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Marler Blog Providing Commentary on Food Poisoning Outbreaks & Litigation

Listeria Contamination in Raw Milk at Breese Hollow Dairy

From A New York State Agriculture Press Release:

New York State Agriculture Commissioner Patrick Hooker today warned consumers in the Hoosick Falls, New York area not to consume “unpasteurized” raw farm milk from Breese Hollow Dairy due to possible Listeria contamination.

Breese Hollow Dairy, located at 454 Breese Hollow Road, Hoosick Falls, New York 12090 holds a Department permit to legally sell raw milk at the farm. Samples are taken monthly and tested by the Department to determine if the raw milk is free of pathogenic bacteria.

A routine sample of the milk, taken by an inspector from the Division of Milk Control and Dairy Services on May 26, 2009, was subsequently tested by the Department’s Food Laboratory and discovered to be contaminated with Listeria monocytogenes. On May 29, 2009, the producer was notified of a preliminary positive test result and volunteered to suspend raw milk sales until the sample results were confirmed. Test results were confirmed on June 3, 2009 and the producer is prohibited from selling raw milk until subsequent sampling indicates that the product is free of pathogens.

  • Ah, you finally have a story from my neck of the woods – this one is about 5 miles down the road. From what I’ve read tonight, I actually see this as one where the system works – the bacteria were identified during routine inspection, and because the farm knows their customers, they were able to notify them proactively. They also immediately sent a press release to the local paper – a far cry from the obfuscation we’ve seen from some of the bigger companies in recent recalls.
    It’s funny – this incident would actually give me more confidence, not less, in this particular farm.
    Also, I saw your other post on this. I’d be shocked if anyone’s paying $12 per gallon in this neck of the woods. In a nearby (far weathier) town, a dairy charges $6/gallon for raw milk. The customer base is pretty small — Breese Hollow apparently has 40 or 50 regular customers. Even if each of those customers bought a gallon every three days without fail, that would be only, what, $3,000/month? Hardly seems like anyone would be getting rich on raw milk. Not in these parts, anyway.
    Anyhow, thanks for the news.

  • Catherine

    I agree with Ali. I live in CT, and drink raw milk in the summer, which I buy from the stand. I would not, however, be buying and drinking it if it wasn’t overseen by the state, with regular tests. We know enough now about contamination to be able to have safe supplies of raw milk. The problem comes when it is sold ‘under the table’ because it becomes a fad, in states where it isn’t legislated at all.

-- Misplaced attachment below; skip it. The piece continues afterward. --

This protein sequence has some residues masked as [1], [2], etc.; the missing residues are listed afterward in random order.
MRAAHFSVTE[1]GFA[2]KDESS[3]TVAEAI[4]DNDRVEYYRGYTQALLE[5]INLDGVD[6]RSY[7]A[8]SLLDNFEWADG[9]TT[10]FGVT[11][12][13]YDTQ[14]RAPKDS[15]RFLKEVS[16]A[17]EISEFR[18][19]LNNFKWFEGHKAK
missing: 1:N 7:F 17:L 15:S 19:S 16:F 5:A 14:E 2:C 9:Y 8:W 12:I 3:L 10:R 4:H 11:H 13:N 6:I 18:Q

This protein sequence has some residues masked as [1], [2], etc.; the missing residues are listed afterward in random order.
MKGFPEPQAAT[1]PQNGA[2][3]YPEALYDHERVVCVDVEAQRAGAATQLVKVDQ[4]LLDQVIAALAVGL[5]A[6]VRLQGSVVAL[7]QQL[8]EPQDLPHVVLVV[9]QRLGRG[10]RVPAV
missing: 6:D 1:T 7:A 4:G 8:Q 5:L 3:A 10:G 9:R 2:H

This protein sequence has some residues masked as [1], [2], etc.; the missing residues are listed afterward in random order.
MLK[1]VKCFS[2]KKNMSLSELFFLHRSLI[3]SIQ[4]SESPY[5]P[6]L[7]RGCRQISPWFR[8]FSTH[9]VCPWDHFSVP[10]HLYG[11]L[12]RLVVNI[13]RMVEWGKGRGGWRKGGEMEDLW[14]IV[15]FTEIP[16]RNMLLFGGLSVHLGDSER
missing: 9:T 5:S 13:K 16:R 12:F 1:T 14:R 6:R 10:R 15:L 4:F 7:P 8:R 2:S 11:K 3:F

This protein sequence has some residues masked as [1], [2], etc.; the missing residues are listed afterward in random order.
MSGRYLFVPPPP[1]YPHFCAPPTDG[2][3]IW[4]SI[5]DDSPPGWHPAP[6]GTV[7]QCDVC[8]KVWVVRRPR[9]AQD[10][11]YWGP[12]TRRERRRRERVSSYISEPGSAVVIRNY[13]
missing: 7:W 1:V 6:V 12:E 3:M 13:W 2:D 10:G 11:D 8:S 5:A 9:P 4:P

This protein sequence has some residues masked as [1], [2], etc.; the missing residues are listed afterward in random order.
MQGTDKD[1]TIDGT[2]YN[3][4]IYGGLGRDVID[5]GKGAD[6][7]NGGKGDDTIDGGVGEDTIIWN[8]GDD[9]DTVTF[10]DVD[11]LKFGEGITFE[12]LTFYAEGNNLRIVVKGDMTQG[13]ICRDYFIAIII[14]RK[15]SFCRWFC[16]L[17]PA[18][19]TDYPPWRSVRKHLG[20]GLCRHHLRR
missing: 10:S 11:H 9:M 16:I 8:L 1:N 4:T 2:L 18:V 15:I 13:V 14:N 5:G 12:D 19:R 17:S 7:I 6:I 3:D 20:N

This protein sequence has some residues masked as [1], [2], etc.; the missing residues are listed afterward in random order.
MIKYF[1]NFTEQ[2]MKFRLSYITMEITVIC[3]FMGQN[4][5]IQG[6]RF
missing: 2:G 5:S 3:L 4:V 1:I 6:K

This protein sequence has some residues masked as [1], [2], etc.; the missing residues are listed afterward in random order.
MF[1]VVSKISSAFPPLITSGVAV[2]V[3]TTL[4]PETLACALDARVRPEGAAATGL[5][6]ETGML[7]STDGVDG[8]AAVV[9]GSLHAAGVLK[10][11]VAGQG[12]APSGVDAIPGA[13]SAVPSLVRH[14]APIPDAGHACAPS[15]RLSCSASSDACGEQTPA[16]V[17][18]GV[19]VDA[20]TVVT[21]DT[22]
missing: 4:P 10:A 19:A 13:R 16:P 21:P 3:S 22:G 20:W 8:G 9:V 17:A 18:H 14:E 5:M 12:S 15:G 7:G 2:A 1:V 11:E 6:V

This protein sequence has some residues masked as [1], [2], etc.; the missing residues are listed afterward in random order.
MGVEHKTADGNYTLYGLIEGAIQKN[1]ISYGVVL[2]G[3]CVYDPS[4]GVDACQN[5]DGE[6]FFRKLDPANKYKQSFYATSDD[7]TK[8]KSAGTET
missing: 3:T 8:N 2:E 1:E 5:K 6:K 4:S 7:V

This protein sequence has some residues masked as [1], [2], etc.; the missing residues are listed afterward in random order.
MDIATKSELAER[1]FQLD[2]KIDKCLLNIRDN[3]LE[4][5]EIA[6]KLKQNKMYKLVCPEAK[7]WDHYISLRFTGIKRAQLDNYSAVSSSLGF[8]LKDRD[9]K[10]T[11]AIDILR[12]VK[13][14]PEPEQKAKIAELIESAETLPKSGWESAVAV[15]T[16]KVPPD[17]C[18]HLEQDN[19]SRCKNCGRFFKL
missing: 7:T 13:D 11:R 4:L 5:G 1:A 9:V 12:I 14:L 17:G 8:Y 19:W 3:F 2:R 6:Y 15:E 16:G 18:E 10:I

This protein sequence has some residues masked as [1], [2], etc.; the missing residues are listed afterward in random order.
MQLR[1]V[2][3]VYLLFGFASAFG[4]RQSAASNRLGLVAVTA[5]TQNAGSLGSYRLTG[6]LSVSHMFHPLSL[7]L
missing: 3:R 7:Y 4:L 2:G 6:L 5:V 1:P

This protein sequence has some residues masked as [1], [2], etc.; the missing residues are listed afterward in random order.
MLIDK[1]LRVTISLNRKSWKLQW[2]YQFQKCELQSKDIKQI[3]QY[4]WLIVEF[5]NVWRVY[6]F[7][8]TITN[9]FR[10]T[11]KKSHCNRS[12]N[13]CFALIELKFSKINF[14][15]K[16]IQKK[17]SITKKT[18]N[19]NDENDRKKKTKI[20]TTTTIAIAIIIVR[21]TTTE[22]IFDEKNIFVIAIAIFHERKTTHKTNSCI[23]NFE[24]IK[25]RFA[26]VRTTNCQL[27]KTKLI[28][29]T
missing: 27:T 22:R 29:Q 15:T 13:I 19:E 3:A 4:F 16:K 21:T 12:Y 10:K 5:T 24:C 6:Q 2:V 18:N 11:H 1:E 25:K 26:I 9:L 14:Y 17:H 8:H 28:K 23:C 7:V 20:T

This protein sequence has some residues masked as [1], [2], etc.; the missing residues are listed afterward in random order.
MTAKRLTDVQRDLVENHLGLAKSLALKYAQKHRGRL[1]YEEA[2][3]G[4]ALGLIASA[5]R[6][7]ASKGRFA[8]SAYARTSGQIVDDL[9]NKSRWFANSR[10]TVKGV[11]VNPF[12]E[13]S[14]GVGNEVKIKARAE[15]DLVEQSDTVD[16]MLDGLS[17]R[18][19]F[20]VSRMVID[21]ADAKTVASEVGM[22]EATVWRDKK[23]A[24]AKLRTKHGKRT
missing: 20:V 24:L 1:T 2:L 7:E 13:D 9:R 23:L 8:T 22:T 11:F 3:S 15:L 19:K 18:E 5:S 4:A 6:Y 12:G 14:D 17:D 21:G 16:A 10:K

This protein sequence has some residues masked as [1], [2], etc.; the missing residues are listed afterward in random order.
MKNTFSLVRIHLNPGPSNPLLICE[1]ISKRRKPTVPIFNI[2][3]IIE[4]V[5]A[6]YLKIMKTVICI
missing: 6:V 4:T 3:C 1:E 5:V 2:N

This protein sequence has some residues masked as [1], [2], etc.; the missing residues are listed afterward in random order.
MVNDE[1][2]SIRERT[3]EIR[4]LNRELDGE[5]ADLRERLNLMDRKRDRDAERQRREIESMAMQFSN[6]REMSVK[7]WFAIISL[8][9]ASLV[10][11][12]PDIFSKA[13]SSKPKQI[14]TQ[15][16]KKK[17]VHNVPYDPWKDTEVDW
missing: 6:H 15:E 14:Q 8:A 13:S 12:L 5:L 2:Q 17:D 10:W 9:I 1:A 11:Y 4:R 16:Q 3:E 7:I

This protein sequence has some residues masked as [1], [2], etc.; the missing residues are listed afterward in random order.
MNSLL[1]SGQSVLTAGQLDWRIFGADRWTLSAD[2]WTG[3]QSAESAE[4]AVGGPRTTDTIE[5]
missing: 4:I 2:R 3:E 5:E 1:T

• Catherine – Frankly, most, but not all, the cases involving illness have occurred in States that oversee and regulate raw milk sales.

  • Worth noting that this is the fourth time in last couple years this farm has been identified as having a “listeria problem.” Not a single customer has even felt ill. About a half dozen other raw dairies have been found by NY Ag and Markets to have similar listeria problems over the last three years. Not a single illness from any of these as well. The problem seems to be that federal and state standards regarding what is considered listeria contamination are inappropriate. Listeria is fairly common, and it takes many more listeria monocytogenes bacteria to create illness than NY allows.

  • Four Times? David, what is the NY standard for L. monocytogenes? Here is what I found on infectious dose:
    The infective dose of L. monocytogenes is unknown but is believed to vary with the strain and susceptibility of the victim. From cases contracted through raw or supposedly pasteurized milk, it is safe to assume that in susceptible persons, fewer than 1,000 total organisms may cause disease. L. monocytogenes may invade the gastrointestinal epithelium.

  • Marymary

    Mr. Marler makes an excellent point. No amount of state oversight is going to remove the listeria, E.coli, campylobacter, etc. from raw milk. I don’t know for certain if this happens or not, but unless every batch of raw milk is being tested for multiple contaminants, you are taking a substantial risk of illness by consuming it. Warning labels, occasional tests of the product, and checking to see if the dairy appears to be clean are not adequate protections against foodborne illness.